Challenge of naked eye observation of variables

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Tracie Heywood

I’m always wary of the idea that making naked eye observations of variable stars is *still* a good way of introducing beginners.

Although several, such as delta Cephei, are visible with the naked eye from many locations in the UK, to make an accurate observation requires both the variable and comparison to be *easily* visible. Given that delta Cephei goes down to about mag 4.3 means that you need a limiting magnitude approaching 5.5. Personally, despite my observing site more or less achieving this in moonless skies, I find it easier to observe delta Cep using smaller binocular sizes nowadays.

Given that visual observations inevitably “jump around” a bit, especially for inexperienced observers, one thing that is needed is persistence – as it can take many observations before the saw-tooth pattern emerges from the “scatter”. The accompanying light curve shows SPA VSS observations of delta Cephei from 2017.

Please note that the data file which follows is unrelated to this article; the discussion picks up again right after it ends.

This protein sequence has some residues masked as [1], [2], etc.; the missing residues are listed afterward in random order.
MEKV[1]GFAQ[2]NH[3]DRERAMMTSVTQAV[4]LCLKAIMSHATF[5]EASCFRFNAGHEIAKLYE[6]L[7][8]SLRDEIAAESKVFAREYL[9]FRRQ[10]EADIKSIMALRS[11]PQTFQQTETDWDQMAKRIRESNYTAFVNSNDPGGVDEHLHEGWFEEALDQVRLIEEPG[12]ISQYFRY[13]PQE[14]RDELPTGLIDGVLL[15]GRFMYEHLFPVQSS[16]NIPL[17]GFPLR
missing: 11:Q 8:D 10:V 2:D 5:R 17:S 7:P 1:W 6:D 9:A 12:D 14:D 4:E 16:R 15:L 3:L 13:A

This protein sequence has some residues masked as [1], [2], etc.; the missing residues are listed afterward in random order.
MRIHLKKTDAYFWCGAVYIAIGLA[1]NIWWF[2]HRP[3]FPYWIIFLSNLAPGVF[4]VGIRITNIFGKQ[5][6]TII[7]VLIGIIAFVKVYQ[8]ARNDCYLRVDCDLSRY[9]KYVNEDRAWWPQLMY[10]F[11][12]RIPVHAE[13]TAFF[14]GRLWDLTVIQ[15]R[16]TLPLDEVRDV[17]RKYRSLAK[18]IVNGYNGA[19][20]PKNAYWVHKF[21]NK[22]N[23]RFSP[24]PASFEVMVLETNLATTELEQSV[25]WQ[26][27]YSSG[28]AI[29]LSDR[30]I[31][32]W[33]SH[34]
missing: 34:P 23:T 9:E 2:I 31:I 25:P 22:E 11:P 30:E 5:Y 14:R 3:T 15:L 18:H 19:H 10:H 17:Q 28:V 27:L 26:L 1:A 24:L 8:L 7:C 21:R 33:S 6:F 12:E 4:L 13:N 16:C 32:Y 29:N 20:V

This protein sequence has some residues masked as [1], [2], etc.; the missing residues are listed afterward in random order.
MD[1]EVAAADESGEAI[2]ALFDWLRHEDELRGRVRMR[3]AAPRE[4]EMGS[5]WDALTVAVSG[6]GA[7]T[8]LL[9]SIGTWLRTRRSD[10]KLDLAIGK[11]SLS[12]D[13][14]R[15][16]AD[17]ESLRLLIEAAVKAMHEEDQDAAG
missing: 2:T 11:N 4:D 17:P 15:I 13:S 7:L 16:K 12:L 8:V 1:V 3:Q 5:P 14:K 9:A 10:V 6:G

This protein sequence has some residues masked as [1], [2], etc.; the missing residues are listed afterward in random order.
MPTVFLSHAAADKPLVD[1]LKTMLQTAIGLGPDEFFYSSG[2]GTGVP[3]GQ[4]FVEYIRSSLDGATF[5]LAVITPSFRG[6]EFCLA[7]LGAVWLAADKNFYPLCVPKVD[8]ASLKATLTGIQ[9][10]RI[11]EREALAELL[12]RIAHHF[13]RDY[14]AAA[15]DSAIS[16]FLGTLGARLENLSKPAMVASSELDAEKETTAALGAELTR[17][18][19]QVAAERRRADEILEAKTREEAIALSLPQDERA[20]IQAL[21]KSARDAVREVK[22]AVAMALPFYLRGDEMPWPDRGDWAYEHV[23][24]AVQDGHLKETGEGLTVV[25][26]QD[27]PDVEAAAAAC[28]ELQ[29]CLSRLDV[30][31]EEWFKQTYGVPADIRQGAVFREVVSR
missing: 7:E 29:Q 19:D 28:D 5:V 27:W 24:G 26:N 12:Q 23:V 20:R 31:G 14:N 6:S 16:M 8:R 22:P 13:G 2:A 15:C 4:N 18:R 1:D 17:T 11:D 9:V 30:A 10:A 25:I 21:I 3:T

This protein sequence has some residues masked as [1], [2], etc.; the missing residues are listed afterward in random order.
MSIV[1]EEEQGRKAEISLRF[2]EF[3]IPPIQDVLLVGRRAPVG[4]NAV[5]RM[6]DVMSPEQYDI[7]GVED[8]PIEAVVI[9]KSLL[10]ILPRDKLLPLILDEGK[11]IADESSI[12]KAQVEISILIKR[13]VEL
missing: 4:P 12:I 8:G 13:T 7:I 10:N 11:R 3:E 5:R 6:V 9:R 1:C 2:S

Fortunately nowadays, PC software makes the plotting of light curves a lot easier – no “folding” of light curves is required. The SPA VSS has a spreadsheet that can be downloaded:

You enter the dates, times and magnitudes. It then does the conversions and plots the phase-based light curve for you.